Well Water: Chlorine to Water Ratio

Discussion in 'Off Topic' started by Dedpuhl, Dec 7, 2007.

  1. Dedpuhl

    Dedpuhl Lifer

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    What is the typical mixing ratio of 10.5% Sodium Hypochlorite (bleach) to water for use in a water treatment system for a home. The chlorine tank is 15 gallons.

    I've been told 1:2, 1:3 and 1:5.
     
  2. BoomerD

    BoomerD Lifer

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    This is certainly the place I'd come to ask a question like that, rather than the local water company or city water department.


    Seriously, without knowing what your water quality, how could we know how much chlorine you need? WHY are you adding chlorine to well water anyway? Is it that polluted?

    Edit: Here are a couple of links. It's amazing what you can find with Google the magic search engine...

    http://www.gnb.ca/0009/0371/0010/index-e.asp

    http://www.hc-sc.gc.ca/ewh-sem...er-eau_de_puits_e.html

    http://www.epa.gov/safewater/privatewells/whatdo.html

    http://www.ag.ndsu.edu/pubs/h2oqual/watsys/ae1046w.htm

    You can find more here:

    http://www.google.com/search?s...chlorine+to+well+water
     
  3. Dedpuhl

    Dedpuhl Lifer

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    I figured everyone here was a genius. Why else would they be here on Anandtech?

    It was just a question, and I wanted to know before I go to water well supply store tomorrow. It's not a matter of "polluted water" as much as it is to have a chlorine residual in the water (which most plants are required to have) to ward off coliform and other bacteria...

     
  4. Dedpuhl

    Dedpuhl Lifer

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    Those links tell you how to chlorinate the well itself. I googled before I posted...

     
  5. schneiderguy

    schneiderguy Lifer

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    Ideally you'll want a 15:1 chlorine/water ratio.
     
  6. de8212

    de8212 Diamond Member

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    Only if you want to die.



    Just get a cheap test kit from a pool place and try to get ~1ppm. Actually just adding enough to leave a trace amount will have killed whatever exists in the water (the demand) and then left a bit left over as residual. You really don't want to go over 2 ppm but even that won't kill you. I want to say somewhere around 4 - 5 ppm gets pretty bad if you consume large quantities.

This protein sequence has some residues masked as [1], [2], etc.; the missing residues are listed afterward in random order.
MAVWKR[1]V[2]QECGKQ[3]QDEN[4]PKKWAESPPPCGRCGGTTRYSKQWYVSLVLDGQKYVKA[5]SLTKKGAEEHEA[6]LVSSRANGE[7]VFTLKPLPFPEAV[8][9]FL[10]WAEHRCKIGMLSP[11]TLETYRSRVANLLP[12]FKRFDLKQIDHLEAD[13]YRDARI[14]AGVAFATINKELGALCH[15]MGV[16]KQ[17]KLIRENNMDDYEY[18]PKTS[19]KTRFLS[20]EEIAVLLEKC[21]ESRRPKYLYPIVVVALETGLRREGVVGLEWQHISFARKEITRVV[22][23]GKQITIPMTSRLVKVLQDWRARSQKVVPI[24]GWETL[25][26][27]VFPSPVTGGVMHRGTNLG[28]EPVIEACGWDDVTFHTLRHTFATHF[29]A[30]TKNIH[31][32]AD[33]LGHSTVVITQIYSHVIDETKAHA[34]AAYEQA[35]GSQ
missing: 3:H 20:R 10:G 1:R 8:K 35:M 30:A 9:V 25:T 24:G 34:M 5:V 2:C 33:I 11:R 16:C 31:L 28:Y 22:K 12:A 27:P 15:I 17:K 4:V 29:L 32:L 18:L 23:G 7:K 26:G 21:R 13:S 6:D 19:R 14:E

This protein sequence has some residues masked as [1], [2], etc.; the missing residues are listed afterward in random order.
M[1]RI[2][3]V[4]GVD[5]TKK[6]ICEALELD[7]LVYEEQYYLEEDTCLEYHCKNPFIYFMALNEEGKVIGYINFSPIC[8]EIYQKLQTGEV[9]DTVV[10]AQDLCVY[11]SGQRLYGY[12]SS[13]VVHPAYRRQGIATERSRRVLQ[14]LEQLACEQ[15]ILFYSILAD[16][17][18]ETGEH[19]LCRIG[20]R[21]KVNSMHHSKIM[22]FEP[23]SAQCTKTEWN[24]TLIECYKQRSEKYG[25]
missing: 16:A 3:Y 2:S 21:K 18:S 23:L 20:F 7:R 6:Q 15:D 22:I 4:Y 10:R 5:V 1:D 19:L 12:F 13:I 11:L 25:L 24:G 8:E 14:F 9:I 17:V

7. IronWing

    IronWing Lifer

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    If you find you need to chlorinate regularly to kill your water then you need to repair/replace your system. Bacteria don't live very long in a water system so there would have to be an incoming supply of new bacteria if you are having problems.
     
  8. RapidSnail

    RapidSnail Diamond Member

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    That joke is getting really old now.
     
  9. woodie1

    woodie1 Diamond Member

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    I thought it was 2-3 drops/gallon, but what do I know.
     
  10. Throckmorton

    Throckmorton Lifer

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    I'd rather filter the water. It's not 1:2 or 1:10.... I don't know who told you that. Maybe someone who wanted you to die? Like woodie says, it's on the order of drops per gallon.
     
  11. waggy

    waggy No Lifer

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    wow 1:5 hahahahahha

     
  12. warlord

    warlord Golden Member

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    Speaking as someone with a chemical engineering degree, and some experience with water treatment plants, de8212 is right on. The residual level is going to be in the 1-2ppm range, and you have to test this at the user end.

    You can't really calculate it up front exactly because their may be iron and biological demand that will react with the chlorine nutralizing it, and unless you can measure it where it discharges, you don't know if your chlorine level is above, at, or below the demand level.

    If this is for you home, you really shouldn't need to chlorinate your pipes on a continuous basis.
     
  13. Rubycon

    Rubycon Madame President

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    Get a redox meter (ORP) and stay above 650mV if you're sure the water has microbes.
     
  14. silverpig

    silverpig Lifer

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    Put 1/4 cup of bleach in a glass. Add 1 cup water. Smell.

    Does that even seem anywhere close to right?
     
  15. Capt Caveman

    Capt Caveman Lifer

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    If you want to die, yes.
     
  16. Dedpuhl

    Dedpuhl Lifer

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    Keep in mind that the chlorine is stored in a 15 gal tank. Whatever chlorine/water mixture is stored in the tank is further diluted as water is pumped from the well. There are valves that keep the chlorine from free flowing into the softener and heater.

    My guess is that the chlorine from the tank is injected in VERY small quantities (after a month and a half, the tank is half full). By the time the water reaches a faucet, the chlorine residual should be very small....like a typical Water Treatment Plant's residual...

    Like I said, I will consult the "experts" tomorrow for the ratios that are appropriate. I just wanted to see what others experiences have been.
     
  17. warlord

    warlord Golden Member

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    You don't really want to guess. 100 ppm is considered a toxic dose for a woman. 50-200ppm is what is used to sanitize equipment in the food industry, and it gets rinsed after the sanitation step.